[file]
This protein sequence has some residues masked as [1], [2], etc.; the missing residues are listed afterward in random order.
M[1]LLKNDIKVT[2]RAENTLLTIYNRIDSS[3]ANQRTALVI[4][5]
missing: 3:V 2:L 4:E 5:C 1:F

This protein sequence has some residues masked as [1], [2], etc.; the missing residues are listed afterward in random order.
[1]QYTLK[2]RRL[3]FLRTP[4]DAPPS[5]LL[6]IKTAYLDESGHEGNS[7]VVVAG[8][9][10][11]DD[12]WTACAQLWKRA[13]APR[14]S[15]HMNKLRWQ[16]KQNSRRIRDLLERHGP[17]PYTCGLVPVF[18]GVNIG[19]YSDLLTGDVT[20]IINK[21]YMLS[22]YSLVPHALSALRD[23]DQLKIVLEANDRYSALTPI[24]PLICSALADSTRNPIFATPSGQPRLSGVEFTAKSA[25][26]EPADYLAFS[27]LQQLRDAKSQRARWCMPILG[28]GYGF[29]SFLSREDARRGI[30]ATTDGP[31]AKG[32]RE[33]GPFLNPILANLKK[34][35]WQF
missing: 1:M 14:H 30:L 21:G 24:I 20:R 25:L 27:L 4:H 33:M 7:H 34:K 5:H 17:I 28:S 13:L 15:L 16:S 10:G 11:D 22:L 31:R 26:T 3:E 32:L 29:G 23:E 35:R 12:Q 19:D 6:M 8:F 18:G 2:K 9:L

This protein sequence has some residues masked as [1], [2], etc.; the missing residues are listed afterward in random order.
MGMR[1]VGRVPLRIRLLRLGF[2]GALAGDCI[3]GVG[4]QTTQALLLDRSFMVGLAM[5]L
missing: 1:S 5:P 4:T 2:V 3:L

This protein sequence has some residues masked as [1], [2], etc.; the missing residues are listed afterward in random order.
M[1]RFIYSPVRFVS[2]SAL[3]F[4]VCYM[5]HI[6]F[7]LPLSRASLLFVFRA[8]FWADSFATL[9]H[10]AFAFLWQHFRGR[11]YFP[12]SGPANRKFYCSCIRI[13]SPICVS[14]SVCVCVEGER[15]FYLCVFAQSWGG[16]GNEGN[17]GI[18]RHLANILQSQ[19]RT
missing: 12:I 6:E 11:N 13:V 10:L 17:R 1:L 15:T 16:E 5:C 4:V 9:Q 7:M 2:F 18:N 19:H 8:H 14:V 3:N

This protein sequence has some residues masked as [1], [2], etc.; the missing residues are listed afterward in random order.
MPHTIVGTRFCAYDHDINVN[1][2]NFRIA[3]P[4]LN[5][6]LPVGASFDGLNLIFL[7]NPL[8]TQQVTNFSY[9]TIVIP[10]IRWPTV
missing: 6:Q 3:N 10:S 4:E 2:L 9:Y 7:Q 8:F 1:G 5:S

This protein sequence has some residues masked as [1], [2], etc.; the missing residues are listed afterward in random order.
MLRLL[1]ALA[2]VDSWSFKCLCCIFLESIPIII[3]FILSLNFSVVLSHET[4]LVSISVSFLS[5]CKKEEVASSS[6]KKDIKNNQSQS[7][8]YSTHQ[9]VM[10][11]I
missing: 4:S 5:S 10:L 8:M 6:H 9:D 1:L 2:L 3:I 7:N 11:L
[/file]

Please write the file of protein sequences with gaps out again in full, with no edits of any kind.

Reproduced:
This protein sequence has some residues masked as [1], [2], etc.; the missing residues are listed afterward in random order.
M[1]LLKNDIKVT[2]RAENTLLTIYNRIDSS[3]ANQRTALVI[4][5]
missing: 3:V 2:L 4:E 5:C 1:F

This protein sequence has some residues masked as [1], [2], etc.; the missing residues are listed afterward in random order.
[1]QYTLK[2]RRL[3]FLRTP[4]DAPPS[5]LL[6]IKTAYLDESGHEGNS[7]VVVAG[8][9][10][11]DD[12]WTACAQLWKRA[13]APR[14]S[15]HMNKLRWQ[16]KQNSRRIRDLLERHGP[17]PYTCGLVPVF[18]GVNIG[19]YSDLLTGDVT[20]IINK[21]YMLS[22]YSLVPHALSALRD[23]DQLKIVLEANDRYSALTPI[24]PLICSALADSTRNPIFATPSGQPRLSGVEFTAKSA[25][26]EPADYLAFS[27]LQQLRDAKSQRARWCMPILG[28]GYGF[29]SFLSREDARRGI[30]ATTDGP[31]AKG[32]RE[33]GPFLNPILANLKK[34][35]WQF
missing: 1:M 14:H 30:L 21:G 24:I 20:R 25:L 27:L 4:H 33:M 7:H 34:K 5:H 17:I 28:S 13:L 15:L 16:S 10:G 11:D 22:L 31:R 26:T 3:E 32:L 29:G 23:E 35:R 12:Q 19:D 6:M 8:F 18:G 2:K 9:L

This protein sequence has some residues masked as [1], [2], etc.; the missing residues are listed afterward in random order.
MGMR[1]VGRVPLRIRLLRLGF[2]GALAGDCI[3]GVG[4]QTTQALLLDRSFMVGLAM[5]L
missing: 1:S 5:P 4:T 2:V 3:L

This protein sequence has some residues masked as [1], [2], etc.; the missing residues are listed afterward in random order.
M[1]RFIYSPVRFVS[2]SAL[3]F[4]VCYM[5]HI[6]F[7]LPLSRASLLFVFRA[8]FWADSFATL[9]H[10]AFAFLWQHFRGR[11]YFP[12]SGPANRKFYCSCIRI[13]SPICVS[14]SVCVCVEGER[15]FYLCVFAQSWGG[16]GNEGN[17]GI[18]RHLANILQSQ[19]RT
missing: 12:I 6:E 11:N 13:V 10:L 17:R 1:L 15:T 16:E 5:C 4:V 9:Q 7:M 2:F 18:N 19:H 8:H 14:V 3:N

This protein sequence has some residues masked as [1], [2], etc.; the missing residues are listed afterward in random order.
MPHTIVGTRFCAYDHDINVN[1][2]NFRIA[3]P[4]LN[5][6]LPVGASFDGLNLIFL[7]NPL[8]TQQVTNFSY[9]TIVIP[10]IRWPTV
missing: 6:Q 3:N 10:S 4:E 2:L 9:Y 7:Q 8:F 1:G 5:S

This protein sequence has some residues masked as [1], [2], etc.; the missing residues are listed afterward in random order.
MLRLL[1]ALA[2]VDSWSFKCLCCIFLESIPIII[3]FILSLNFSVVLSHET[4]LVSISVSFLS[5]CKKEEVASSS[6]KKDIKNNQSQS[7][8]YSTHQ[9]VM[10][11]I
missing: 4:S 5:S 10:L 8:M 6:H 9:D 1:L 2:L 3:I 7:N 11:L